Dermoid Cyst

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The location and the age of the patient are not consistent with a dermoid cyst. The region is, as is the slow growth and asymptomatic clinical presentation. The histology is not consistent with a dermoid cyst.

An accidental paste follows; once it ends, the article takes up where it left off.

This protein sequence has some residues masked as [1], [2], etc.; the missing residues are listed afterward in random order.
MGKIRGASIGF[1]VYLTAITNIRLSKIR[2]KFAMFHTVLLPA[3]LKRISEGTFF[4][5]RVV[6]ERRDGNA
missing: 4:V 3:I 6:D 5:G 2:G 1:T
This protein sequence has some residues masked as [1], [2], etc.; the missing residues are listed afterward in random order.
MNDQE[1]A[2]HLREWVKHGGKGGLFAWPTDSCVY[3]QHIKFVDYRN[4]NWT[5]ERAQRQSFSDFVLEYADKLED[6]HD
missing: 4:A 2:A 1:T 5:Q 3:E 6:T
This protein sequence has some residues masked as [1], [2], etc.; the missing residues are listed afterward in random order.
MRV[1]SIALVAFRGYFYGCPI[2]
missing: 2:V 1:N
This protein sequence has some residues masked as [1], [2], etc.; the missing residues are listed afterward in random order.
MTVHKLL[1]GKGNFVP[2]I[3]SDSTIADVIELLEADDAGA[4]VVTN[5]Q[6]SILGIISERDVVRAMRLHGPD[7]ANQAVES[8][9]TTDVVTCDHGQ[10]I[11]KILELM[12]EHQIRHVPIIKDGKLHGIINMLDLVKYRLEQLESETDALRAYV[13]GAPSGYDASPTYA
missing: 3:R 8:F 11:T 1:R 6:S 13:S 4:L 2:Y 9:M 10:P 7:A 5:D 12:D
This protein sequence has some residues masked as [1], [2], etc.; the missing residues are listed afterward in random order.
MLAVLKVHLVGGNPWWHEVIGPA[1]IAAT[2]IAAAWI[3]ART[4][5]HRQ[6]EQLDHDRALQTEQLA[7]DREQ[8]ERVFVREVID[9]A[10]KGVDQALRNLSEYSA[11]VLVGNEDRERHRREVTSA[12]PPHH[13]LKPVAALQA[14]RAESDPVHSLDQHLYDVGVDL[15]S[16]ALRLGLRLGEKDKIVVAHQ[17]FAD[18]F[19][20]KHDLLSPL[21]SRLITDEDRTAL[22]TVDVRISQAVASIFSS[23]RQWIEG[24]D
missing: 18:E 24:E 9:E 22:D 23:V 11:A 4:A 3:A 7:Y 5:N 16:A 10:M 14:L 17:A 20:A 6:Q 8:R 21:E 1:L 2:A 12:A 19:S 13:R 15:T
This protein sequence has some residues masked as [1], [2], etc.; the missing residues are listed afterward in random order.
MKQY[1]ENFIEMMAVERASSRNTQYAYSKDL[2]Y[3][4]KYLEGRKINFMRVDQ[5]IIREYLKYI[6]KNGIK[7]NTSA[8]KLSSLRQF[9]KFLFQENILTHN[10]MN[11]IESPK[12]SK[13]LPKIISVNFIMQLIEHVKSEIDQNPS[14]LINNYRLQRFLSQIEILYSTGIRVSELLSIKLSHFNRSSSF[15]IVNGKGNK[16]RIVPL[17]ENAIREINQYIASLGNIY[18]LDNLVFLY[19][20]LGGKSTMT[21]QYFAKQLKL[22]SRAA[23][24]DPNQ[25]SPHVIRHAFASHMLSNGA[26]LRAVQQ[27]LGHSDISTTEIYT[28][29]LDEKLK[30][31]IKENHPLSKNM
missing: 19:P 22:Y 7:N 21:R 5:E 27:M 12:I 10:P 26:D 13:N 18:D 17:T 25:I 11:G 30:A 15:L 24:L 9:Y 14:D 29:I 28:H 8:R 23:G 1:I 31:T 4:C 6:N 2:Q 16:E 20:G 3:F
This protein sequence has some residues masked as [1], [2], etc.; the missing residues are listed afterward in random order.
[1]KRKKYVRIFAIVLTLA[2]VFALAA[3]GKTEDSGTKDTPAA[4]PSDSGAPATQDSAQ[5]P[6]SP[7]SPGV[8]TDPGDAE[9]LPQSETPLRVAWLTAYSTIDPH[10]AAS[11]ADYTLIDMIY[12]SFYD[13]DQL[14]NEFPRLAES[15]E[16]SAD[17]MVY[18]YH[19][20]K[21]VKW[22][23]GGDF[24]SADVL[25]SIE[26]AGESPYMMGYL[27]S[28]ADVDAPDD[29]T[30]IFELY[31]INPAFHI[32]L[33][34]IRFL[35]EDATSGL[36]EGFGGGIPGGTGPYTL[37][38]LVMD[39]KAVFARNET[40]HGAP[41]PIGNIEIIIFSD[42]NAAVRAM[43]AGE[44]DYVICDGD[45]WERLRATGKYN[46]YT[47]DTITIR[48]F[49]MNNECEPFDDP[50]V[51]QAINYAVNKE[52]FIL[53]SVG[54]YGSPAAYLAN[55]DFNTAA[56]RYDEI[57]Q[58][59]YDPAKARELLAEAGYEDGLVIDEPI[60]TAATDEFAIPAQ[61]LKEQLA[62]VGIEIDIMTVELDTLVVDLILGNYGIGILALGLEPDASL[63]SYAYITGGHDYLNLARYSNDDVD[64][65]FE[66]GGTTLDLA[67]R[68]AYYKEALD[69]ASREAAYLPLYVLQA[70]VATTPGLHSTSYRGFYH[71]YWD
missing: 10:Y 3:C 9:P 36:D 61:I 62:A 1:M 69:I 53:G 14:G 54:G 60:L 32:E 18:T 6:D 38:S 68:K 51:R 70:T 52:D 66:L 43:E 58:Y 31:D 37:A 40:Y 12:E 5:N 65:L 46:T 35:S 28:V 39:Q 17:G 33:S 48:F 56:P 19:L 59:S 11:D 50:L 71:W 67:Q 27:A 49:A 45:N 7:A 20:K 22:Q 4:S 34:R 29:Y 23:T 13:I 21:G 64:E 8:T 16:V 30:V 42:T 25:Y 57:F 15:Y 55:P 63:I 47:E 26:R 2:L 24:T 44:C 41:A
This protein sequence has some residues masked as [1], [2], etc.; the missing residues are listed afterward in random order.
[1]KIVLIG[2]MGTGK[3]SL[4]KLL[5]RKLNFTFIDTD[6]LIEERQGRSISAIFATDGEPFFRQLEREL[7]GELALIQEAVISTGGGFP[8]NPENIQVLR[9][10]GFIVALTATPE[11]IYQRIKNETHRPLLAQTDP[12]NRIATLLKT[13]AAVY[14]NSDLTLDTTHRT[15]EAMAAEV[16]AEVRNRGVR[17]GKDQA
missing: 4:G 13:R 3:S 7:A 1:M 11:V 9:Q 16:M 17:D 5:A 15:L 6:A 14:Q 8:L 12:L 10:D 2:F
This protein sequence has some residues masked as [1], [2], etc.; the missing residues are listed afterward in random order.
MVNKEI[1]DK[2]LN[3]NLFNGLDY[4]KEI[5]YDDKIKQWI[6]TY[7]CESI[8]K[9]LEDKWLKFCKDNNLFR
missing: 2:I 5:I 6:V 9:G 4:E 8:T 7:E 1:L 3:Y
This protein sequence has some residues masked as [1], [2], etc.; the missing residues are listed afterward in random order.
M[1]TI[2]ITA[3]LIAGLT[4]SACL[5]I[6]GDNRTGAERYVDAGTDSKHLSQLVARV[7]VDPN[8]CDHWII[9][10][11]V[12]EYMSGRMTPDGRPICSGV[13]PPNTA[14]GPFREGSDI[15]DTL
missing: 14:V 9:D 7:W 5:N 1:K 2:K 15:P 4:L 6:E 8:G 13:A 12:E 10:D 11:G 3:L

Dermoid cysts of the oral cavity are rare and constitute around 1.6% of all dermoid cysts, according to the original 1937 report on this condition by New and Erich. They are more common in the testes than in any other location, followed by the ovaries and the head and neck area. In the latter area, the floor of mouth is one of the more common areas of occurrence. This cyst is clinically classified into three types and is based on its relationship to the floor of mouth muscle and the geniohyoid and mylohyoid muscles. The more common presentation is above the geniohyoid and mylohyoid muscles, which are clinically visible in the floor of mouth as they push the tongue upward, leading to dysphagea, dyspnea and dysphonia. If it is between the geniohyoid and the mylohyoid muscle or below the mylohyoid muscle, it can create the appearance of a double chin. The third type is that in which the cyst is displaced laterally into the submandibular area. Dermoid cysts of floor of the mouth are rarely described in children under the age of 10. The majority of cases in the floor of mouth occur between the ages of 10 and 30; in cases in the ovaries, the age range is 15 to 40. Dermoid cysts above the geniohyoid muscle present as slowly enlarging large, round, raised and smooth-surfaced nodules. The nodule is usually painless unless it is infected. Infected cysts can drain through either intraoral or extraoral fistulas. The size of the lesion determines its interference with eating, speaking and swallowing. This cyst is classified histologically into two types: cystic structures with a lumen filled with keratin and a connective tissue wall with skin adnexa and true cystic teratomas with all three germ layers tissues such as the brain, bone, muscle, respiratory and gastrointestinal tissues. The oral dermoid cysts tend to be simple with skin adnexa in the wall. The true teratoma type cysts (more common in the ovary) are prone to malignant transformation more so than those in the floor of mouth. Treatment of choice is surgical removal via intra or extra oral approach, depending on where the cyst is located.